My Pierce/Geo. Borg electric rewind clocks have a typical failure mode: the contacts to activate the solenoid coil that rewinds the clock every minute or so are burned and the solder joint to one of the coil leads melted and disconnected. I think this is a typical failure for electric wind automobile clocks. When the car gets parked and not used the battery loses charge until the voltage on the coil doesn’t have enough pull to rewind the clock. The contacts stay partly connected and just buzz, arc and spark and overheat the coil leads until the battery finally goes flat.
I try to keep my cars driving once a month or disconnect the battery, but many times I have screwed up and let a battery go flat.
It occurs to me that a really simple safeguard would be to interpose a zener diode in the battery lead to the clock. A zener blocks current flow unless its breakdown voltage is exceeded. Thus a zener with perhaps 5.5-6 volt breakdown voltage would stop current to the clock when the battery loses charge and drops below the voltage needed to reliably rewind the clock.
I know automobile clocks never keep time, and maybe not worth the effort to keep running, but nice to have them ticking away anyway.
I don’t want chords strung all over the garage to keep all the cars plugged in. I’d be tripping on the extension chords just getting around the garage. I’ve got enough stupid injuries. One car is always on the lift and easy to get messed up raising, lowering, and swapping. I do try to drive them often enough that it isn’t a problem, and batteries going flat isn’t that common a problem for me, I just screw up once every two years or so. The clocks are supposed to have their own fuse, probably for this reason, but the evidence seems to be they aren’t adequate protection for this problem. I don’t know at the moment how much voltage it takes to get the coil to open the contacts, but if one is out on tour with a weak battery that lets the thing start buzzing it could drain the battery in a hurry.
The zener seems like a very simple fail-safe with or without a trickle charger. Its a little disconcerting from a fire standpoint to watch those breaker contacts arcing and sparking continuously and realizing the wires get hot enough to melt the solder. The solder joint melted on one of mine was a big glob, not a tiny spot on a 22 gauge wire. The good news on these Pierce clocks is that they are contained in a metal case – unlike the cheesy plastic of later years-so unlikely it would start a fire, but it does fry the contacts and wires.
I think they make a timed delay 1-2 amp fuse that might work. I’m not familiar with the P-A elec clock but if it only needs contact for an instant to wind it the fuse would handle the current for a couple of second then if the points stuck the fuse would blow. Jim L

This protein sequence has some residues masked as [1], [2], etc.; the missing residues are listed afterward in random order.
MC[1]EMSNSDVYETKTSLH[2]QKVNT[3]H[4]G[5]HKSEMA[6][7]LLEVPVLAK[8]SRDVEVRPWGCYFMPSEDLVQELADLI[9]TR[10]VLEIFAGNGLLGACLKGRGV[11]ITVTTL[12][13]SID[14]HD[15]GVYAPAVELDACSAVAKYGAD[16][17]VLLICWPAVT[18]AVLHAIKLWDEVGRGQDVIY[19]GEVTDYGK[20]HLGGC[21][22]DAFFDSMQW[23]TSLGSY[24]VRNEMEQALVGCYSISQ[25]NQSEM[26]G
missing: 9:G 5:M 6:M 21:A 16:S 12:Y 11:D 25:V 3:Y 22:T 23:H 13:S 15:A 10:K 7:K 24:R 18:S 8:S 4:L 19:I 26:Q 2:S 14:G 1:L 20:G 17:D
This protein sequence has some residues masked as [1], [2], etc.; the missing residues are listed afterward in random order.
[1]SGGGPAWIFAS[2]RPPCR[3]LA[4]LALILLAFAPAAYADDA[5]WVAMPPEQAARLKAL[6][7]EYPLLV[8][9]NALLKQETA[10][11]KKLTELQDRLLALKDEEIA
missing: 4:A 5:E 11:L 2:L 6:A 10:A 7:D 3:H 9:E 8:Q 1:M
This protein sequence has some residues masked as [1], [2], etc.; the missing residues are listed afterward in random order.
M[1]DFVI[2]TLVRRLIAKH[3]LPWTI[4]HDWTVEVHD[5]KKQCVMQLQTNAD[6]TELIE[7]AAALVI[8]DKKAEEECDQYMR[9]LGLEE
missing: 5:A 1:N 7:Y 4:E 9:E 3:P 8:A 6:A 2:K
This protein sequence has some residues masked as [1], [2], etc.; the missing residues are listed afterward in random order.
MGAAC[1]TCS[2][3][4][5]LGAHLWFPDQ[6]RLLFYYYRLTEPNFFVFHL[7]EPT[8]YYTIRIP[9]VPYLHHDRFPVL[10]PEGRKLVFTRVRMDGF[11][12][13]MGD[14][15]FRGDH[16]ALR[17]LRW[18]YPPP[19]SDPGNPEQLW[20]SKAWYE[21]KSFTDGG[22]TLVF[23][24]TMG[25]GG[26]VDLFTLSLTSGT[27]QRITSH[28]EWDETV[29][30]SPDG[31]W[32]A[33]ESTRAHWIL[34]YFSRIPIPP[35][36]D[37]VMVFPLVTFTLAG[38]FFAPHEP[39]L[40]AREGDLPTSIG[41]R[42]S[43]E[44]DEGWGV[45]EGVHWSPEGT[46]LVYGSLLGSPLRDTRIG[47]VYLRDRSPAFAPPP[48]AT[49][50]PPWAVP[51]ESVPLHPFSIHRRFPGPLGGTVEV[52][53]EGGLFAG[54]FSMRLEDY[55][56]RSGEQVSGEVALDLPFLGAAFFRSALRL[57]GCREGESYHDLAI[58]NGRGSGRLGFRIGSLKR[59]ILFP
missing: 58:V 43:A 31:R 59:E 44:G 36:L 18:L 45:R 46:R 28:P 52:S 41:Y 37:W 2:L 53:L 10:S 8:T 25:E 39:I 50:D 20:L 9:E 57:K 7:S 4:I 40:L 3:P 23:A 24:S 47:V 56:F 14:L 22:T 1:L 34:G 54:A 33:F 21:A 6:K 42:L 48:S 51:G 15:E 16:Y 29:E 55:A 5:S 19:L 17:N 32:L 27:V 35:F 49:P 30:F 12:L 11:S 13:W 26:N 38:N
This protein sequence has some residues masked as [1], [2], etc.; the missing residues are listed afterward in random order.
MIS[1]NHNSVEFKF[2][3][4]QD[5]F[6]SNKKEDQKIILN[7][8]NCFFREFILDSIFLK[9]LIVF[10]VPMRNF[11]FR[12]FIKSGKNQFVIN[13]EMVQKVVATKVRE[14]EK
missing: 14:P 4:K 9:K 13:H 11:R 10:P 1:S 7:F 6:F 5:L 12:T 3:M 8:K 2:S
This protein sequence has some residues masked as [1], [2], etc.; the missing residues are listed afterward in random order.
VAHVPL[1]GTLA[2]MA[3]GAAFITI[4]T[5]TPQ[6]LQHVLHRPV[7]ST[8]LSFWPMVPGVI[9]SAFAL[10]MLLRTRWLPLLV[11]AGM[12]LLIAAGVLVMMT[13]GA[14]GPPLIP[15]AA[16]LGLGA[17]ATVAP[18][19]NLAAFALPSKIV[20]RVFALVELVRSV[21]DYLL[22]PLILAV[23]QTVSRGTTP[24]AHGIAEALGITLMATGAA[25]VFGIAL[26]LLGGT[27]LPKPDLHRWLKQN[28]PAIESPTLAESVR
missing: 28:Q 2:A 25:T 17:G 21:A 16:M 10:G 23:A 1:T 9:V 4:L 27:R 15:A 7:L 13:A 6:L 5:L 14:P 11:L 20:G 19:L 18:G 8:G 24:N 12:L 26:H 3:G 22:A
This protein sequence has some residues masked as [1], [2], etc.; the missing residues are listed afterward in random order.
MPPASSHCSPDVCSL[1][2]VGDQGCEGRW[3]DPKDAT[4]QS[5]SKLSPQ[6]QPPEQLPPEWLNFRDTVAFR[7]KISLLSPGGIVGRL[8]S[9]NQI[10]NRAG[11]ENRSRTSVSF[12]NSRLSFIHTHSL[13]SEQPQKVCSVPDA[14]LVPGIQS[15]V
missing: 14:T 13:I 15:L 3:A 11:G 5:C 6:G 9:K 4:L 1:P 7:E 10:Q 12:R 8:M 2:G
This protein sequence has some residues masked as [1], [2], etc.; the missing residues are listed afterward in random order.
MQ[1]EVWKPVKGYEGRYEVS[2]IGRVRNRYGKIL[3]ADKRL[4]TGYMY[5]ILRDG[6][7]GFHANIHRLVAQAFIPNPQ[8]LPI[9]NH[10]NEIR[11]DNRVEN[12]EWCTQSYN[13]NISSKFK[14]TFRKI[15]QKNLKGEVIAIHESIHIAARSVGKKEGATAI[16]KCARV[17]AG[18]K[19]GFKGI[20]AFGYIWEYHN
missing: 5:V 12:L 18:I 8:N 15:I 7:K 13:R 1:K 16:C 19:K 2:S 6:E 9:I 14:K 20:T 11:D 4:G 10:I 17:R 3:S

Jim, that is a good idea, it might need 4 to 5 amp as I measured the resistance of the coil at 1.5 ohms which would put the steady state current at 4-5 amps. It occurred to me that the zener might have a problem letting the contacts buzz as the inrush current to the coil drops the voltage. I was also thinking about adding a capacitor+resistor suppressor to keep the contacts from arcing.
Some notes on the Geo. Borg electric clocks, I have finished opening mine up, cleaning and lubricating. I made a new facia for the front clock and transplanted the rewind solenoid coil from the ’36 rear clock I obtained years ago. The ’36 rear also donated its beveled lens and facia to the rear ’35 clock. Both are running and keeping time.
Some notes for anyone else interested. I experimented with zener diodes, zener diodes controlling a transistor, and the slow blow fuse to try and cut the power to the clock when the voltage drops before the contact points started buzzing. None of them worked well. It also makes sense that there is enough wear on these clocks even when cleaned and lubed that they shouldn’t be left running continuously for long periods and a switch to turn them off or a master disconnect for the whole electric system would be best when the car sits.
It seems innate resistance of all of the protective electronic elements tried is too great. I measured the internal resistance of the rewind coil at 1.5 ohms, which means steady state the current would be about 4 amps. The internal resistance about 1 ohm more or less of the zener diode and MOSFET transistor was high enough to keep the rewind from working properly. The coil only snaps for less than a second, so a slow blow fuse of 1 amp did not blow despite the high instantaneous current. The resistance of a slow blow 500 milliamp fuse was too much and prevented the coil from getting enough current to rewind and separate the contact points, so it just let current pass continuously at least before I disconnected it.
The original fuse was 5 amps and would only protect for an outright short. I am going to use a 1 amp slow blow in mine. It won’t keep the contacts from buzzing and burning but might prevent the coil wire ends and solder joints from melting.
The rewind would work as low as 3 volts, started to buzz and get inconsistent at 2.75 volts, so the battery has to be pretty flat before it stops working and starts to buzz and burn the points.